Goldfish Grimm: If we could peek into your office (coffee shop, kitchen table, wherever you write), what would your writing process look like?
It would look like I mostly read comics all day, probably, since I keep them all in my office. But there’s also a pretty shelf of research material behind me, and a lot of art supplies that don’t get nearly enough exercise. Also post-it notes everywhere, usually referring to some little detail I need to remember for something I’m writing or revising.
I reckon it looks very confused and distractable. Like a magpie works here.
GFG: What is it actually like?
KVT: Confused and distractable. No, seriously, it’s a pretty straightforward process. I do tend to look to music or history for inspiration, usually for characters first, though oftentimes a given place plays a large part. So usually it goes from a post-it note situation into a relatively quick first draft. And then the really hard work starts.
GFG: Was there anything in particular that inspired “The Lovely Lulu”?
KVT: There’s a fabulous song from the 20s called “Don’t Bring Lulu” about this girl who’s considered pure trouble because she does whatever she pleases. The punch line is that the singer is telling you not to bring her (to some party, one assumes) because he wants to bring her himself. I was thinking, “Man, this is begging for a queer lady protagonist right about now.”
GFG: What research went into this story? It was clear to us from the start that you had done your homework for this piece, but did you learn about the time period for this story or was this something you were already familiar with?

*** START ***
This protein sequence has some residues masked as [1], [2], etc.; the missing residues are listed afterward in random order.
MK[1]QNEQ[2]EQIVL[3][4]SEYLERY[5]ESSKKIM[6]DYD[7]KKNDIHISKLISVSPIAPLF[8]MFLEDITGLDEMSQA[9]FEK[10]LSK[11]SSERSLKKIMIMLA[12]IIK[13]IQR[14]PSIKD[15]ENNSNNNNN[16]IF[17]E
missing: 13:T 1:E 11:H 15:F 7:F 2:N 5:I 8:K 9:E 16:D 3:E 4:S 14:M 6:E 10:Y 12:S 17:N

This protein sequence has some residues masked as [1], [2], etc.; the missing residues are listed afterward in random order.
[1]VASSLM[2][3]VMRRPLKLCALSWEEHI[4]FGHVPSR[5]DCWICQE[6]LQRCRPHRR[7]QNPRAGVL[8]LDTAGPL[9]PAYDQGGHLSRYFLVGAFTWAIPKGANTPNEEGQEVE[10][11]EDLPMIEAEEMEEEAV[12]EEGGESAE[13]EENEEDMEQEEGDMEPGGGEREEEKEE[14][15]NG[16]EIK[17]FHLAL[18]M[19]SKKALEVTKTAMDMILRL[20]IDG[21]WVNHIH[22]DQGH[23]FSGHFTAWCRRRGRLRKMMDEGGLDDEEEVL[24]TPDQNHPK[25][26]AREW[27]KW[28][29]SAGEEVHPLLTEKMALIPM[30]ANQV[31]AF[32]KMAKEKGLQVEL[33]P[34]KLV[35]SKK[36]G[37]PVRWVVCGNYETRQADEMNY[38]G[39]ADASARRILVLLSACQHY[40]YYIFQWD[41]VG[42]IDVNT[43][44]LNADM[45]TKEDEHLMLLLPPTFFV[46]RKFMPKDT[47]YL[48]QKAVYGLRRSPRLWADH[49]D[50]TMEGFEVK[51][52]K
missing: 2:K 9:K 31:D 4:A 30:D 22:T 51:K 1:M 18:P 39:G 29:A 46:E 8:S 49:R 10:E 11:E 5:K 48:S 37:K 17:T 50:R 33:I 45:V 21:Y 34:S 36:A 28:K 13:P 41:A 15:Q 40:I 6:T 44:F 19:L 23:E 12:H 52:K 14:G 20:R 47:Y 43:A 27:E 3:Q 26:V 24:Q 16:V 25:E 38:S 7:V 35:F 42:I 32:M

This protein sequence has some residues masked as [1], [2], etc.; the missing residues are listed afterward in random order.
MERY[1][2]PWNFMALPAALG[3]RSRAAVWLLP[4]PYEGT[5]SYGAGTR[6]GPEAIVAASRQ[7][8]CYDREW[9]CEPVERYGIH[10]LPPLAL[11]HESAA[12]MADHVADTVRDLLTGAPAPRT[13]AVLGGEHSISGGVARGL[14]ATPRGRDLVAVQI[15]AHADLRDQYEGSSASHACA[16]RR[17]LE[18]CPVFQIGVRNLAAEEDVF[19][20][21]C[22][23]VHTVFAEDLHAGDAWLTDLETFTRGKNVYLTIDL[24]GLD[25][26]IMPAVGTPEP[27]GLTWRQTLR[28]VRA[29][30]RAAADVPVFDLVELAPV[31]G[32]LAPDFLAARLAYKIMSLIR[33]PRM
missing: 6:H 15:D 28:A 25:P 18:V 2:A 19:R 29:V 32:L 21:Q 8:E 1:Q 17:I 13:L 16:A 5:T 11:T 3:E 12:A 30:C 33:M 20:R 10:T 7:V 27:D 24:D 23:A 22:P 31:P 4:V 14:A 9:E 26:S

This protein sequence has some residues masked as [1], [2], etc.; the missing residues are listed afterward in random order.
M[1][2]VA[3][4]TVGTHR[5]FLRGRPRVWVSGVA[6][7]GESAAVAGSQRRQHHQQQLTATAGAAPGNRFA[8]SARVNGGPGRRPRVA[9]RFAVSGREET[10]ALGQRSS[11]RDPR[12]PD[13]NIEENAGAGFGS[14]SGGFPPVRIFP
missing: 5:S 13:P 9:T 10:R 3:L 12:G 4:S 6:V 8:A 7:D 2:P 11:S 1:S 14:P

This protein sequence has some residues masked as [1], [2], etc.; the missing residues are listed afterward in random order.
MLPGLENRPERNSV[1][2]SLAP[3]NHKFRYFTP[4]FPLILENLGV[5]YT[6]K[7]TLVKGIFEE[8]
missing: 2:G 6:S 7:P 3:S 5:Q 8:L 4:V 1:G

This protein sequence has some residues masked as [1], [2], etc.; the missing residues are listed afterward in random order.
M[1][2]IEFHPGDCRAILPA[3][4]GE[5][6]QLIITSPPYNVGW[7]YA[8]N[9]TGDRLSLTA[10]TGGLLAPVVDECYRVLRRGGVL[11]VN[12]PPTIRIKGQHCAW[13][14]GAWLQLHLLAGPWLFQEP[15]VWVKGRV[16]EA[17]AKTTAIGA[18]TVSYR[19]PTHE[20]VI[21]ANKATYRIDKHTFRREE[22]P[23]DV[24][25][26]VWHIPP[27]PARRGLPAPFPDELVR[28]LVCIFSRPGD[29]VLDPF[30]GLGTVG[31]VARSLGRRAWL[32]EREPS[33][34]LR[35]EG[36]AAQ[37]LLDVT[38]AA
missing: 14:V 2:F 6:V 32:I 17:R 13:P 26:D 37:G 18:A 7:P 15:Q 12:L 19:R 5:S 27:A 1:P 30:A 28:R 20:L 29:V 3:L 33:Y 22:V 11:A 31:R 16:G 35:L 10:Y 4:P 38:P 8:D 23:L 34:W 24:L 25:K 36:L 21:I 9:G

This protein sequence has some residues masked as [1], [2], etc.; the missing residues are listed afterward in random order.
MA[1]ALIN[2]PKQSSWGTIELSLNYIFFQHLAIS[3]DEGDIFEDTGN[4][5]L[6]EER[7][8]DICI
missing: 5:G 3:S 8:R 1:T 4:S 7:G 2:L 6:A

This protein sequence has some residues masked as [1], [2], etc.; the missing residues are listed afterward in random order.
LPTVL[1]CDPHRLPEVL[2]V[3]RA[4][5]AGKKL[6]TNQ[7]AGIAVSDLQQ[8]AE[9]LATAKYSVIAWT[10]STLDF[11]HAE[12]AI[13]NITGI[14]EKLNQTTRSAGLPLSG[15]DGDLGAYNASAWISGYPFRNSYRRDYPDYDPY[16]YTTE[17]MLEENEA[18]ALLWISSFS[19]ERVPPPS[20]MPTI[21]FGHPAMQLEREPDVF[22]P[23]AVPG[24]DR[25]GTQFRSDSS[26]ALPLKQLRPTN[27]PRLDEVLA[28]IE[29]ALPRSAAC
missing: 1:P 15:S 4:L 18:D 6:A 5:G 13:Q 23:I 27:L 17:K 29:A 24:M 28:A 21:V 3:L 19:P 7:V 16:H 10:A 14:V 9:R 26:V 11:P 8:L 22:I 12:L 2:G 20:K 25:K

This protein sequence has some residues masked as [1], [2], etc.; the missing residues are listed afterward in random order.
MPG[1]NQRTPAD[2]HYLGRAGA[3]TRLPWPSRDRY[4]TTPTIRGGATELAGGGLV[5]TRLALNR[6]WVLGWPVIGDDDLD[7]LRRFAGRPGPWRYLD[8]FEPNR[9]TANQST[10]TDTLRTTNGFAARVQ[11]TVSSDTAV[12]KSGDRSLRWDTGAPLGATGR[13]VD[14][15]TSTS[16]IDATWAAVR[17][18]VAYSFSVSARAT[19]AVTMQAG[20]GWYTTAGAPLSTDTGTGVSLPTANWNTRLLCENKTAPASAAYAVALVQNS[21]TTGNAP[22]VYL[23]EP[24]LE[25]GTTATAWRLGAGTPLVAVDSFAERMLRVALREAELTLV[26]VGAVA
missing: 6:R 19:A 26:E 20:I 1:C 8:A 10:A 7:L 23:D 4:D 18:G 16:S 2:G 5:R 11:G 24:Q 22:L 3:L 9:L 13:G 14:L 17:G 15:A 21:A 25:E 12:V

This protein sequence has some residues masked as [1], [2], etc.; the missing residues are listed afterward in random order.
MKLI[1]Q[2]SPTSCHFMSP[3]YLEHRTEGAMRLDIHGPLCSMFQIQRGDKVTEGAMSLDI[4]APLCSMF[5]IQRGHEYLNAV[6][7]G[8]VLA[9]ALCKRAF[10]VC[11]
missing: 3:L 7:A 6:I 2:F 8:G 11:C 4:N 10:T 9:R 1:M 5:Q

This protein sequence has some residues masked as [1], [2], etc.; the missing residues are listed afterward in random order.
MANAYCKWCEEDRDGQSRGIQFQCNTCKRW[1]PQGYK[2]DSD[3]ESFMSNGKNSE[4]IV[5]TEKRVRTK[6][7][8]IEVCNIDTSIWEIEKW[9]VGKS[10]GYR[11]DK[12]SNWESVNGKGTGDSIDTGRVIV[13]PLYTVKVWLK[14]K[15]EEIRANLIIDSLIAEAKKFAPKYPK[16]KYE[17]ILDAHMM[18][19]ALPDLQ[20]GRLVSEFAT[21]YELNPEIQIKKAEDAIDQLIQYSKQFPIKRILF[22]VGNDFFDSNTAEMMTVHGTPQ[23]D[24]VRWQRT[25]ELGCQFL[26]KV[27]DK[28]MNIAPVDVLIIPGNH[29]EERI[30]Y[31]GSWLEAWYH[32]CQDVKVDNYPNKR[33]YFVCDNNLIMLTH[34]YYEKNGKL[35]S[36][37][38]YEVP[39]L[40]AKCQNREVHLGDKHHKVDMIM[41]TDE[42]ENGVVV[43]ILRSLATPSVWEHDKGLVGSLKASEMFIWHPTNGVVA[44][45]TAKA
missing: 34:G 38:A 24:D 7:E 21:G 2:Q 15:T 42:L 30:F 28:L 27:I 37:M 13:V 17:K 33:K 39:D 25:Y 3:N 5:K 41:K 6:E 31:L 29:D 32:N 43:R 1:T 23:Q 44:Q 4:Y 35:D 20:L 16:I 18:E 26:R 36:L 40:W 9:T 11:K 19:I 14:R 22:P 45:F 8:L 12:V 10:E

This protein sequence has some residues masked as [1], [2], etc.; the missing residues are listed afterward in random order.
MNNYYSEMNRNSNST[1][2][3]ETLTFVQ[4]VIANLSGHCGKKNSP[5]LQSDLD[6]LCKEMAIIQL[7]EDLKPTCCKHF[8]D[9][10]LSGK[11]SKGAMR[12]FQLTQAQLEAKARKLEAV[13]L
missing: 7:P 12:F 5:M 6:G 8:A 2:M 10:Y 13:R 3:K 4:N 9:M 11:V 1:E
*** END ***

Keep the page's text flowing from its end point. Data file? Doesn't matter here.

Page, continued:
Research is my idea of a good time, because I am a huge nerd. This is one of my favorite eras to write in, so I have a lot of reference material around for it and am always collecting more.
Apart from that, I love music and literature that came out of the US in the 1920s. They say WWI was when America lost its innocence, then on its heels you have the upheaval surrounding Prohibition, women’s suffrage, new conversations about civil rights, and in West Virginia in particular the Coal Wars. Engaging the popular culture of the time, I get the sense these things made people feel lost, but they were trying really hard to pretend everything was post-war peachy. Absorbing all that is the kind of research that’ll be ongoing till I drop.
The new research I did for “Lulu” specifically was to get a sense of Wheeling, WV in the 20s. I grew up just near there, so it was cool to recreate my image of it through that historical filter. And then unleash some evil on it.
GFG: Do you have anything you’d like to plug or promote?
KVT: If dark historical-type things are pleasing, there’s my most recent, a novella from Dagan Books called Inedible Sins. It takes place in Washington, DC, just before the American Civil War. There’s a lot of murder and sex and a clockwork confessor. If Appalachian stories appeal, there’s my first novel, Scripped, from Belfire Press, which is effectively about Faerie Stockholm Syndrome, but with a coal miner bent. And I have a vampire series that just got its start last year known as The Family, for monsterlove–one of the heroes of which is a product of the 20s. So much.
KV Taylor is an avid reader and writer of urban fantasy and dark speculative fiction, even though the only degree she holds is in the history of art. (Or, possibly, because the only degree she holds is in the history of art.) In her spare time she enjoys comic books, Himalayan Buddhist art, loud music, her Epiphone, and Black Bush. Her short fiction and novels can be found at kvtaylor.com.